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India is growing vigorously at more than 8% per year, and its composite industry is doing even better, with a nearly 25% growth rate. In this context, projects are abounding, as are announcements of ramped-up production capacity.
(Published on July 2006 – JEC Magazine #26)
The latest presentation of the Indian ICERP trade fair (International Conference and Exhibition on Reinforced Plastics) took place last February 23, 24, and 25 in Chennai. The general climate was extremely favourable for the composite industry.
Positive general climate
This third ICERP proved to be very dynamic and professional. Achievement was in the air, and the numbers of exhibitors (more than 60) and visitors (more than 2,000) were up compared to the 2004 ICERP. We observed that, while the trade fair is not heavily international, it is becoming more so, and with the notable participation of a number of Chinese companies. Interregional exchanges are growing by leaps and bounds, as we already noted in 2004.
The 2006 ICERP reflected the booming Indian composite market - and that is even an understatement, given the extremely high figures: 25% growth per year over the past three years. Now, you can’t get much better than that! The market is estimated at about 100,000 metric tons.
India is a very large country, with more than a billion inhabitants now, and enormous needs in nearly every field. As a result, even though the Indian composite market is driven mainly by the automotive, telecommunications and infrastructure industries, all application sectors are making progress, benefiting from the growth. A number of composite properties - in particular their processability - are highly appreciated, tipping the balance away from other materials.
Both modern and traditional
Following an official inauguration ceremony on a traditional note, the trade fair opened its doors on a world where down-to-earth projects rubbed shoulders with a bit of high-tech.
Although the number of exhibitors is still modest, the offering was in sync with an Indian market in search of basic equipment. Reinforcements and resins were wellrepresented, either directly or through local distributors, and processes like RTM, injection moulding, filament winding, sprayup, and hand lay-up were, as well.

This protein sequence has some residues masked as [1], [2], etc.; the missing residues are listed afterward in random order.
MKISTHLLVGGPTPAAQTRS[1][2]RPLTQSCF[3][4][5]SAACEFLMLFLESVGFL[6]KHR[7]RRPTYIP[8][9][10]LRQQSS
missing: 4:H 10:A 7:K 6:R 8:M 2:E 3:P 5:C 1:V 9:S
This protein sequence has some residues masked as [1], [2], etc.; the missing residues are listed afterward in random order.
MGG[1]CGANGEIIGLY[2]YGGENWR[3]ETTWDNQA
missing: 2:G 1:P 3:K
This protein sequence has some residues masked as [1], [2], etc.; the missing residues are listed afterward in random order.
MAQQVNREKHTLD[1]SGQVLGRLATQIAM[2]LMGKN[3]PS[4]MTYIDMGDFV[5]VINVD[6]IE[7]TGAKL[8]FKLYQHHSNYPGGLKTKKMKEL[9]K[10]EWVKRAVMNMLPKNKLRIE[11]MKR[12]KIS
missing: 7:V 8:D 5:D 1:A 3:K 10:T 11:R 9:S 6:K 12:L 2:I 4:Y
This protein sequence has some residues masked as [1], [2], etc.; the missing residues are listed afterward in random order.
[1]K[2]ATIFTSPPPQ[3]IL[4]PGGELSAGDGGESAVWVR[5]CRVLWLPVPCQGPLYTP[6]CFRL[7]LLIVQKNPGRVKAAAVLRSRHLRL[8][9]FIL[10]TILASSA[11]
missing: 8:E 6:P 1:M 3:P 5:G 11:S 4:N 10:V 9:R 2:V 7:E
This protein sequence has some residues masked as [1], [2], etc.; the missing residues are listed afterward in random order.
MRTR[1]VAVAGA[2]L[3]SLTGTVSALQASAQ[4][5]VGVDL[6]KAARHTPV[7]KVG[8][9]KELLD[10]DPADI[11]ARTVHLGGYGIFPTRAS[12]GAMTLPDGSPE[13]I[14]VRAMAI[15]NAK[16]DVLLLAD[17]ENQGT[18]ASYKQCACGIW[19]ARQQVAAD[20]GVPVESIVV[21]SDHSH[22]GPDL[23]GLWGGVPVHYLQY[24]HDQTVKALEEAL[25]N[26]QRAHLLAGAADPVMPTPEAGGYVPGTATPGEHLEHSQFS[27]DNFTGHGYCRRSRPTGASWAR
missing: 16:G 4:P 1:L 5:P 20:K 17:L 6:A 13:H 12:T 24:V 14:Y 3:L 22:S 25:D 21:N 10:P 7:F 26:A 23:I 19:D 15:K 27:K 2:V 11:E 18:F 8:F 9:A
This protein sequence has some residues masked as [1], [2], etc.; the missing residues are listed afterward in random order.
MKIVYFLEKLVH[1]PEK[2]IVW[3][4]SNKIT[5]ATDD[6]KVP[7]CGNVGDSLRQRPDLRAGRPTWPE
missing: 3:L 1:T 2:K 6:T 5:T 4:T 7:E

The range of applications exhibited at the trade fair reflected the market’s need for basic equipment quite accurately, while high-tech processes and materials like carbon fibre were relatively few. On view were pipes, switch boxes, tanks and reservoirs, plumbing fixtures, railway equipment, automotive parts, wind-turbine components, ladders, grating/duckboard, windows, doors, decorative objects, and even a house. In this respect, the professionals show more confidence about the potential uses for composite materials, and the restraint you see in Europe, for example, is out of place in India.
Many of the projects are simple, but the potential volumes are considerable. As India’s production rates and overall development ramp up, the requirements in more sophisticated equipment, and also in more state-of-the-art applications, will become more apparent.
In parallel with the trade fair, a very full and complementary two-day programme of technical lectures took place. The topics of the more than 30 lectures were an indication of the high level of know-how.
We encourage you to keep in mind the next ICERP, which is scheduled for February 2008 in Chennai or, perhaps, Mumbai.